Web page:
(WJET/WFXP/YourErie.com) — At the end of the block, on the corner, a construction crew works a jack hammer. The clunking and clacking and clamor can be heard from the middle of the garden several lots away. In the garden, shrouded in the shade cast by a towering sunflower, Stephanie Ciner works a rake into the soil. She’s preparing to plant savory corn. A car passes, driving down the city block on East Seventh, music blaring from its windows.

There are two worlds here: A world where food grows and the soil cooperates to produce edible or beautiful (or both) plants, enough to share and sell; there’s also a world where the shovel hits concrete and rubble and the neighbors in their respective front yard argue loudly about making power equipment run. To many, these two worlds are incompatible. To Ciner, the two worlds coexist. She’s named it Wild Field Urban Farm.

Ciner, even without camouflage, can be almost completely hidden by the garden. The vegetables, herbs and flowers are tightly planted. It’s a one-out, one-in sort of situation — planting where another crop was recently harvested. On July 14, she had cleared out garlic and some carrots and was planting savory corn in its place.

Ciner plants savory corn at Wild Field Urban Farm on East Seventh Street in Erie.

She puts more than 50 hours of work each week into her garden during growing season. Some volunteers also kick in time, she has a 13-year-old apprentice who is eager to help, and at times, Ciner pays people for a couple hours of work. But for the most part, it’s her labor, and a labor of love.

But it’s also a business. Ciner sells vegetables, flowers and plants. Most of the produce is sold at the Little Italy Farmers Market. (Ciner says she’s at the farmers market every Monday from 3 p.m. to 6 p.m. adding, “I love to meet people and hear them share their stories about their gardens and what they grow.”) In the spring, seedlings from the urban farm are sold at the Edinboro Market in Edinboro. She runs a flower CSA (community supported agriculture), essentially a farm subscription service. Ciner also takes custom orders for flowers for special occasions and puts together wreaths and other natural décor in the fall. Erie bakery Herb and Honey purchases ingredients from the urban farm (garlic scapes, chamomile, rhubarb and lemon balm) and in the past, the Erie Food Co-Op Cafe and Bakery has purchased ingredients.

“Sometimes people walk up and say, ‘Hey, do you have such and such thing — I’ll buy it from you,'” Ciner said.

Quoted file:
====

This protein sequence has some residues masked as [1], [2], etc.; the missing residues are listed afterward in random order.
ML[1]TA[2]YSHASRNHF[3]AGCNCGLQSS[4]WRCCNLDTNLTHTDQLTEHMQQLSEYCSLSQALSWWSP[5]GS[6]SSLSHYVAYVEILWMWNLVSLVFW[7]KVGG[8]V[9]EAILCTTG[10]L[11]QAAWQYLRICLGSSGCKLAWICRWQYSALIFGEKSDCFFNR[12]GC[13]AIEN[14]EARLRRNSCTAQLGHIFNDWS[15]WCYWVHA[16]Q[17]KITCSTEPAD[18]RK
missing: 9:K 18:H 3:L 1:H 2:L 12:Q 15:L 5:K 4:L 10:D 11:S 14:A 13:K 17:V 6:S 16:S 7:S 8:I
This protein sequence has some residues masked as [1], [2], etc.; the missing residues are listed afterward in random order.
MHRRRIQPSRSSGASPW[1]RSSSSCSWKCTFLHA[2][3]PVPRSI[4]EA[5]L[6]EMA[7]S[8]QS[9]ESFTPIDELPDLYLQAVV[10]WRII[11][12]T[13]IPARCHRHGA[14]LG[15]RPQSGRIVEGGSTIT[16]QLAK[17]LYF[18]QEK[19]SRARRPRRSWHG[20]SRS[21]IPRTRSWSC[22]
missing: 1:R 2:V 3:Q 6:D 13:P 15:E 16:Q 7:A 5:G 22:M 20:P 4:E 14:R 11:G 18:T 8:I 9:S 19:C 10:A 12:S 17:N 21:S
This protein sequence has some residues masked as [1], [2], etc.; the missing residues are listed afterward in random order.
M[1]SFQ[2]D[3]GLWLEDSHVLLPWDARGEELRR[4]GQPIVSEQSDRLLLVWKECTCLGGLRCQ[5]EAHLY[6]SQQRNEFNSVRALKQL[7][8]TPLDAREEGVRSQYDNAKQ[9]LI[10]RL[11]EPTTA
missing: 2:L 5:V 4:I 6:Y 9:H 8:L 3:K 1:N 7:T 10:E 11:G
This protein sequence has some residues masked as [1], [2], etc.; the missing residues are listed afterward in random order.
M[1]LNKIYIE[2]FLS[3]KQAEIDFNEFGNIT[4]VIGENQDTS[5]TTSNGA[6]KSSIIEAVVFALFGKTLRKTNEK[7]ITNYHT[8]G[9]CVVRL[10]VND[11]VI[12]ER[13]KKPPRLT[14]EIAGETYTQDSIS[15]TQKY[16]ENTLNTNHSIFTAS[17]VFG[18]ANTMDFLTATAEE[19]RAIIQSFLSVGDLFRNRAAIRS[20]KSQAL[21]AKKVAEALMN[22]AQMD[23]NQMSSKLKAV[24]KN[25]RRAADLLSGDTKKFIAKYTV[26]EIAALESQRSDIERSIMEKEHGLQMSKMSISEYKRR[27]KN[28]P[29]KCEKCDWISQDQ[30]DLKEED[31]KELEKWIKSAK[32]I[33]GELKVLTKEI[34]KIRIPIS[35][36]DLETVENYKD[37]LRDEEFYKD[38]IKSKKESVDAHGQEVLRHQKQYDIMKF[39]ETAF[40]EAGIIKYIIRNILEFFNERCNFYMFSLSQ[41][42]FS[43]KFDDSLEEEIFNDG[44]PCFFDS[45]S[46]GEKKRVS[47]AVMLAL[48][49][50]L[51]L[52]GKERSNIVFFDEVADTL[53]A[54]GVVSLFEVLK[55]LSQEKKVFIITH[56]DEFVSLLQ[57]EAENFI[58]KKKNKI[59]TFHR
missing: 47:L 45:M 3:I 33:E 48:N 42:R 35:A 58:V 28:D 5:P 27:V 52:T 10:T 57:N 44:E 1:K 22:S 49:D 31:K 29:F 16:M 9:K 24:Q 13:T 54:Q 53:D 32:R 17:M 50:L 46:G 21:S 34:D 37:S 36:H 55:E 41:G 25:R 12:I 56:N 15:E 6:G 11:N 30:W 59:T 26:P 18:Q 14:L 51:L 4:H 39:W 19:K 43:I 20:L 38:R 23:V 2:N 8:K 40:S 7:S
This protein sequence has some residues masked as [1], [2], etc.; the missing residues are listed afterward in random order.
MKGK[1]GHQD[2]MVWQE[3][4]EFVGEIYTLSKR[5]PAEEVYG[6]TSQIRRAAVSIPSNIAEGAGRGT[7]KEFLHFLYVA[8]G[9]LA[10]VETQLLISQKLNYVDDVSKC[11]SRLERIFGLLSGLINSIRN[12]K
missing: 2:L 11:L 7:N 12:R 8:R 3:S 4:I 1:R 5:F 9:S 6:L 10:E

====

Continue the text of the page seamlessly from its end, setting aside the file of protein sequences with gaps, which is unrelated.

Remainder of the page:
Stephanie Ciner owner of Wild Field Urban Farm in Erie.

Ciner moved to Erie in 2016. She’s originally of Johnstown and had lived in Philadelphia before moving to Erie. Initially she had moved to Erie for service in AmeriCorps, but she stayed. She works as a part-time gardener at Erie’s Public Schools. Before moving to Erie, she already had been planning to grow her own food for herself, her family and her neighbors. She spent time learning.

She doesn’t have an agricultural degree, and she didn’t inherit the family farm. Instead, she has an English degree and gumption. She started with gardening and then did an apprenticeship to learn more about farming. She also reads a ton about farming, she said. She’s described it as a “constant journey” and said she’s had many decisions to make along the way.

“I feel like it’s true for everything — when you try to take a hobby and part of your life and make it your income, there’s just a dance there,” Ciner said. The dance is between growing what she loves to grow, and growing what she thinks will earn a profit.

“My brother does photography and we can talk about the same things. He loved spending his free time taking pictures, then he started to get a following and people started to order stuff…he was kind of like, ‘I’m not having the fun I used to have…'”

In Erie, Ciner knew that access to land would be important for her plans, so she bought a home next to what the city called “side lots.”

“We’d call them vacant lots. The city calls them ‘side lots.’ They’re not truly vacant — there were homes, and they have histories and stories, and then they become just places that people drive on and mow,” she explains. “I was able to purchase both lots that were adjacent to my home, and then I expanded my garden into a part-time business.”